The songs have caught on great, but we thought that when we wrote them too. We thought they’d be great live, we thought some of them were immediately great live. We played “Palisades Park” the entire summer, and it worked when nobody knew it. So it certainly started working when people did know it, it became very powerful. I had a lot of trouble over the summer with “Scarecrow.” It took me a while to get really good at “Scarecrow,” and “Earthquake Driver,” they got really good eventually. I had trouble finding my way inside them as far as live songs, but that came eventually. It takes a little bit of figuring out how to get your head around things you’re doing live.
What do you mean by getting “inside a song?”
Well… you want to be present while singing it… you don’t want to be doing a copy of a version you did before, you want to be singing it as you are there… and I have no problem on songs like “Palisades Park,” which theoretically could be harder, or “God Of Ocean Tides,” or most of the stuff on the record like “Dislocation.” I knew where to go with it. I think because “Scarecrow” and “Earthquake Driver” were so strong melodically and rhythmically as they were written I sailed through recording them on the record. I think a lot of that was because when I was singing them on the record that’s the first time I was really singing it, and I was very present in it. When I got on the road with the songs the particular melody and rhythm is so strong in those songs… was so strong in my head… that it felt like I was covering my own song for a while there. I couldn’t find a way to really… put myself into it, to really feel it while I was singing it. It took me a while to find my way into those songs.
I want to be present singing stuff and I want to sing it like it’s happening right now, whether it’s “Mr. Jones” or “Scarecrow,” and sometimes that can be harder the stronger a song is melodically, especially if it’s melody and rhythm like those two are, you get really locked into what you’re doing and it can be hard to express yourself because you get locked into singing a certain thing a certain way. It took me a while to open up those two songs, those were the two I had the most trouble with on the record. But they turned out great. Since then “Scarecrow” has been the second song of the set most nights.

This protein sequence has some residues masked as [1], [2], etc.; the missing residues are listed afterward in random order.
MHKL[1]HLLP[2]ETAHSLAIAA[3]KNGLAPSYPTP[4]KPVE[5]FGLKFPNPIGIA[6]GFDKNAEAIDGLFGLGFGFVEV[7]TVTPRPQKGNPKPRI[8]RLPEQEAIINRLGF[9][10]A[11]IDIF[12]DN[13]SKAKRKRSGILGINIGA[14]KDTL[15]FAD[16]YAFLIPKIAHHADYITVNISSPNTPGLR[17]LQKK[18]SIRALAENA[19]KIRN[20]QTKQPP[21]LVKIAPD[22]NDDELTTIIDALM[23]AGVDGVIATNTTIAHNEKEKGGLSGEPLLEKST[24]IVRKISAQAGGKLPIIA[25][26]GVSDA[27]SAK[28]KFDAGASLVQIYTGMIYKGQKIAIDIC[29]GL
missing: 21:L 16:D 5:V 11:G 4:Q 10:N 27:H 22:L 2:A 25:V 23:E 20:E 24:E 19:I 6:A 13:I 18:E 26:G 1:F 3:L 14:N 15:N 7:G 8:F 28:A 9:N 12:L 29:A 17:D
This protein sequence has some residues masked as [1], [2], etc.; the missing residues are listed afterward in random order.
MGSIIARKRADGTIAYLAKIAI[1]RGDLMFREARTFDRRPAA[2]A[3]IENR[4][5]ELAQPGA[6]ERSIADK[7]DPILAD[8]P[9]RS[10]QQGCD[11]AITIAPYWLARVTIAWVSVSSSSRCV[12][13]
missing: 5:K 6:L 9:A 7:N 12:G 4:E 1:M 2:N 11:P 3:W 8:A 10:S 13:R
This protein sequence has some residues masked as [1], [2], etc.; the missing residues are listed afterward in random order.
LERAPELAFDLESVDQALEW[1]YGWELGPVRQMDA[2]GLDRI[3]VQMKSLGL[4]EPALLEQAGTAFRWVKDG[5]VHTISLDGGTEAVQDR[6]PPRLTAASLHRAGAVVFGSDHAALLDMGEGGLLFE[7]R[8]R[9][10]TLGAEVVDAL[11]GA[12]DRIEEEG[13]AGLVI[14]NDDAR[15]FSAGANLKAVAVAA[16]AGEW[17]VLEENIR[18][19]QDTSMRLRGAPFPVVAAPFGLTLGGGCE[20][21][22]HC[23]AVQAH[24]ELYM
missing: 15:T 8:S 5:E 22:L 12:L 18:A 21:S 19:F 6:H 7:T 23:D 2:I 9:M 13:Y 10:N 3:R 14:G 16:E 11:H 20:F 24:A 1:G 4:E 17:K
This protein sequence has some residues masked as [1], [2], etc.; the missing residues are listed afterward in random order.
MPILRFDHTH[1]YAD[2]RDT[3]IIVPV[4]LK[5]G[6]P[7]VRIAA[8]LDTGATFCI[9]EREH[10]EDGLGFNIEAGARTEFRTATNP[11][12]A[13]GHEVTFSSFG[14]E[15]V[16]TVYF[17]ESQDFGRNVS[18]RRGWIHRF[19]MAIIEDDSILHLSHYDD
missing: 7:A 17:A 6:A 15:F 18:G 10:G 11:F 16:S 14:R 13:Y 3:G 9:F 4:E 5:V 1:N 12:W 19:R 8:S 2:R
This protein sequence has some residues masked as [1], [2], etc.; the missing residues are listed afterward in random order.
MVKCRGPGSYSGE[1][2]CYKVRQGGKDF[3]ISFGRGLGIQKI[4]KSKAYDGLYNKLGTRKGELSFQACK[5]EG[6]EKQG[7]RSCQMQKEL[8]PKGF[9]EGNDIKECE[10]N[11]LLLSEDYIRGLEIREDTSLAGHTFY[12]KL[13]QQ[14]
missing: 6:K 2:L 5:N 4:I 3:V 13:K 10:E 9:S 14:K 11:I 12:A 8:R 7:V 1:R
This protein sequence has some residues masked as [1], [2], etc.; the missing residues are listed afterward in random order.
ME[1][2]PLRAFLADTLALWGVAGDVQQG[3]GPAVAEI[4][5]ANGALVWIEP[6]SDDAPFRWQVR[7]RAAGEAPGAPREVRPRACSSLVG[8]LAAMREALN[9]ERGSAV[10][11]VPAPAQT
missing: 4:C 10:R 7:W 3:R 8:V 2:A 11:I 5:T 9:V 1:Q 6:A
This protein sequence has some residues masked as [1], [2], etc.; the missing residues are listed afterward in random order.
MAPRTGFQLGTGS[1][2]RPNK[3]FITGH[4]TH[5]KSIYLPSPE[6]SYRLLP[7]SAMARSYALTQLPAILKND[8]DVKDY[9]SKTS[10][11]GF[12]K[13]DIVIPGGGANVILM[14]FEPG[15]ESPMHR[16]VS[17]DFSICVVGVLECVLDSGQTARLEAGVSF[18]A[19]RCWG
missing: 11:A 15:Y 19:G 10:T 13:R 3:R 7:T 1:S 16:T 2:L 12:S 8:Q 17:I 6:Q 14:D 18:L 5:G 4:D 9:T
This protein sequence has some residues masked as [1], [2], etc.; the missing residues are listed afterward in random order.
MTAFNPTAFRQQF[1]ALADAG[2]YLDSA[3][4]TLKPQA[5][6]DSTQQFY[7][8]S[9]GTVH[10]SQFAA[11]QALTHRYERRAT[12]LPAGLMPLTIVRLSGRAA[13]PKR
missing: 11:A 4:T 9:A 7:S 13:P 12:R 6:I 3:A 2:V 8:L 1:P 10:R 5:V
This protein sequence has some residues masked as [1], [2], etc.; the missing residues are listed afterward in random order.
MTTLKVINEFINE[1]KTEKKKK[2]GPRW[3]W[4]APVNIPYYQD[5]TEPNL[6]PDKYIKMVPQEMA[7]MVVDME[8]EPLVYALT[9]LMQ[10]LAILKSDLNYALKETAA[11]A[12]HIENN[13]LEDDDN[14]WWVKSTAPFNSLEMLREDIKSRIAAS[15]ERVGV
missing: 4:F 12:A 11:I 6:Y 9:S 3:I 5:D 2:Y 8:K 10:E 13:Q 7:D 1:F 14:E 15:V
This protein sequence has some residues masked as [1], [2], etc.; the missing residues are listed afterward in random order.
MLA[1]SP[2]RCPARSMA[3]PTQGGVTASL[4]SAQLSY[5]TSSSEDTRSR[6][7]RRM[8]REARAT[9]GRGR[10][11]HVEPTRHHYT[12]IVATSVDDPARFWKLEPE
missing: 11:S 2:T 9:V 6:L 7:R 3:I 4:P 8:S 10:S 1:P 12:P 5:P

Are there songs now you’re singing that you prefer the versions you’re doing now to the recorded version, they’ve become this other thing entirely?
Sure. Well… I mean, from the first album there are certainly songs which I prefer now. Most albums I don’t really think about preference. We were so young on that first album, there were some songs which I think are great songs that we didn’t really nail in the studio as much as I hoped. They just didn’t get a chance to grow as much. I think “Anna Begins” is better now. I think “Murder Of One” is better now. I’m not really sure about that because honestly I haven’t listened to that album in so long… the version on the record is a timeless document and I really wanted it to be one and for the most part it is, which doesn’t mean I’m going to sing it the same way every night. I’m still discovering things every day. It’s not so much that I prefer the live versions to the other versions, that’s just today’s version. I’ve learned more since then… you know? Yeah, I don’t know if I would say preference is the right word, except for some of the songs on the first album where I definitely prefer them more now.